College of the Mainland was a beckoning vision in the minds of community leaders as far back as the early 1960s. The first concrete step was taken in October 1966 when the College of the Mainland Junior College District was formed. The area of the College District encompasses 237 square miles, and its boundaries are coterminous with the five independent school districts of Dickinson, Hitchcock, La Marque, Santa Fe and Texas City.
The second step toward realization of the dream was taken on December 10, 1966, when the voters of the College District approved a bond issue of $2,850,000 and supporting taxes for debt service and operation. In quick succession, the Board of Trustees selected a president, hired faculty members and staff and located temporary facilities, and College of the Mainland came into existence. The first class of 414 students enrolled in September 1967.
Students attended classes in temporary quarters until the first phase of construction was completed on 120 acres by Palmer Highway and Amburn Road in Texas City. On February 27, 1970, the College moved to its beautiful new campus, which consisted of an Administration Building, Learning Resources Center, Math-Science Building, Technical-Vocational Building and a Central Utilities Building.
On May 16, 1970, the citizens of the Junior College District approved a second bond issue of $4,750,000 and supporting taxes for operation and debt service of the second phase of construction. The second building program included a Fine Arts Building, a Physical Education Complex, a Student Center, a 100 percent increase of the Technical-Vocational Building facilities and a 60 percent expansion of the Math-Science Building facilities. The second construction phase was completed in September 1972, followed by the building of a print shop and a firing range.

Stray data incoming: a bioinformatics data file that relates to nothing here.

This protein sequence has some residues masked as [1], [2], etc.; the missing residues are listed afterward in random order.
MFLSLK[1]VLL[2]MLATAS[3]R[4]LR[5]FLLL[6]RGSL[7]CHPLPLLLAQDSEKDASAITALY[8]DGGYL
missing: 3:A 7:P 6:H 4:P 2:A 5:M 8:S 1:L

A 20,000-square-foot addition to the Technical-Vocational Building was completed in fall 1985. The expansion houses computer labs, classrooms, offices and a Child Development Lab designed as a training ground for students enrolled in the Child Development Program.
In 1991, two Industrial Education Buildings were completed to house the Auto Mechanics Technology and Diesel Mechanics Technology Programs. The well-equipped facilities added 25,335 square feet of building space to the campus, for a grand total of 300,745 square feet.
In 1999, a new 10,800-square-foot Public Service Careers Building was opened across the esplanade from the Fine Arts Building. The new facility houses faculty offices, classrooms and labs for three major public service career fields—law enforcement, emergency medical services, pharmacy technician and fire protection.
In 2003, the College opened a 7,500-square-foot learning center in League City to address the growing education and training needs of COM’s north Galveston County service area. The COM Learning Center-North County offers college credit, dual credit and continuing education classes for students of all ages.